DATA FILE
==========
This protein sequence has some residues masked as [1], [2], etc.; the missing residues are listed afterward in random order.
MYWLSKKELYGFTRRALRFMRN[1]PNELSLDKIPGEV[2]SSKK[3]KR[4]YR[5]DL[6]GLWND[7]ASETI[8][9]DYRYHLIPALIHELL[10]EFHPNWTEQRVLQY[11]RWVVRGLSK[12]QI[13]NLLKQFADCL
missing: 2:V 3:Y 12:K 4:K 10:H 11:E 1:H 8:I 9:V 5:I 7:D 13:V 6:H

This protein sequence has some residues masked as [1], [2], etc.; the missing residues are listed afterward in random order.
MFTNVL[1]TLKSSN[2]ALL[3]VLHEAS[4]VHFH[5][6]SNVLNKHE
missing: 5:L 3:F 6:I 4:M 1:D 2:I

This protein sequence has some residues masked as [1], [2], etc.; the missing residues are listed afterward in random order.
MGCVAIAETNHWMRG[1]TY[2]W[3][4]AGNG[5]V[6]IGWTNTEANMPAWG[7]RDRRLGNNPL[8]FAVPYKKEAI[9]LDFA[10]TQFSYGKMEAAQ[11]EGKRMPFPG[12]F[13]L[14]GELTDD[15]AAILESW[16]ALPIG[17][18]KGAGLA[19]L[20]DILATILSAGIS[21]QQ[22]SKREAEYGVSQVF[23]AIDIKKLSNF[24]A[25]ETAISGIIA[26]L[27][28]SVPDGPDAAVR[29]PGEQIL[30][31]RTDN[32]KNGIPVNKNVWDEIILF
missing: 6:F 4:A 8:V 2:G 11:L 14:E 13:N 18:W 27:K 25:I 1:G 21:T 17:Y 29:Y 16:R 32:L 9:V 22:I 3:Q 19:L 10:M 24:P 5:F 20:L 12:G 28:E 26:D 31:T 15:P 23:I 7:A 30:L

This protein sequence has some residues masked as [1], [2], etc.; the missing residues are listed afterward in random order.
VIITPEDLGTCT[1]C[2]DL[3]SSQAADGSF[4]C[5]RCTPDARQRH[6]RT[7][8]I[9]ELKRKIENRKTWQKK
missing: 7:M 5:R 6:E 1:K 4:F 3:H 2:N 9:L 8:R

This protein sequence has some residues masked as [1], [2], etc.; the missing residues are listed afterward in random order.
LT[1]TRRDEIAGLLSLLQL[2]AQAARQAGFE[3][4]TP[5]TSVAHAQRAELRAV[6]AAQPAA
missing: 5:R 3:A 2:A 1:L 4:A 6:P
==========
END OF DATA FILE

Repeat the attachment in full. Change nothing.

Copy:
This protein sequence has some residues masked as [1], [2], etc.; the missing residues are listed afterward in random order.
MYWLSKKELYGFTRRALRFMRN[1]PNELSLDKIPGEV[2]SSKK[3]KR[4]YR[5]DL[6]GLWND[7]ASETI[8][9]DYRYHLIPALIHELL[10]EFHPNWTEQRVLQY[11]RWVVRGLSK[12]QI[13]NLLKQFADCL
missing: 2:V 3:Y 12:K 4:K 10:H 11:E 1:H 8:I 9:V 5:I 7:D 13:V 6:H

This protein sequence has some residues masked as [1], [2], etc.; the missing residues are listed afterward in random order.
MFTNVL[1]TLKSSN[2]ALL[3]VLHEAS[4]VHFH[5][6]SNVLNKHE
missing: 5:L 3:F 6:I 4:M 1:D 2:I

This protein sequence has some residues masked as [1], [2], etc.; the missing residues are listed afterward in random order.
MGCVAIAETNHWMRG[1]TY[2]W[3][4]AGNG[5]V[6]IGWTNTEANMPAWG[7]RDRRLGNNPL[8]FAVPYKKEAI[9]LDFA[10]TQFSYGKMEAAQ[11]EGKRMPFPG[12]F[13]L[14]GELTDD[15]AAILESW[16]ALPIG[17][18]KGAGLA[19]L[20]DILATILSAGIS[21]QQ[22]SKREAEYGVSQVF[23]AIDIKKLSNF[24]A[25]ETAISGIIA[26]L[27][28]SVPDGPDAAVR[29]PGEQIL[30][31]RTDN[32]KNGIPVNKNVWDEIILF
missing: 6:F 4:A 8:V 2:G 11:L 14:E 13:N 18:W 27:K 25:I 1:G 21:T 17:Y 29:Y 16:R 32:L 9:V 22:I 3:Q 19:L 10:M 24:P 5:F 20:L 12:G 28:E 26:D 31:T 15:P 23:I 7:A 30:L

This protein sequence has some residues masked as [1], [2], etc.; the missing residues are listed afterward in random order.
VIITPEDLGTCT[1]C[2]DL[3]SSQAADGSF[4]C[5]RCTPDARQRH[6]RT[7][8]I[9]ELKRKIENRKTWQKK
missing: 7:M 5:R 6:E 1:K 4:F 3:H 2:N 9:L 8:R

This protein sequence has some residues masked as [1], [2], etc.; the missing residues are listed afterward in random order.
LT[1]TRRDEIAGLLSLLQL[2]AQAARQAGFE[3][4]TP[5]TSVAHAQRAELRAV[6]AAQPAA
missing: 5:R 3:A 2:A 1:L 4:A 6:P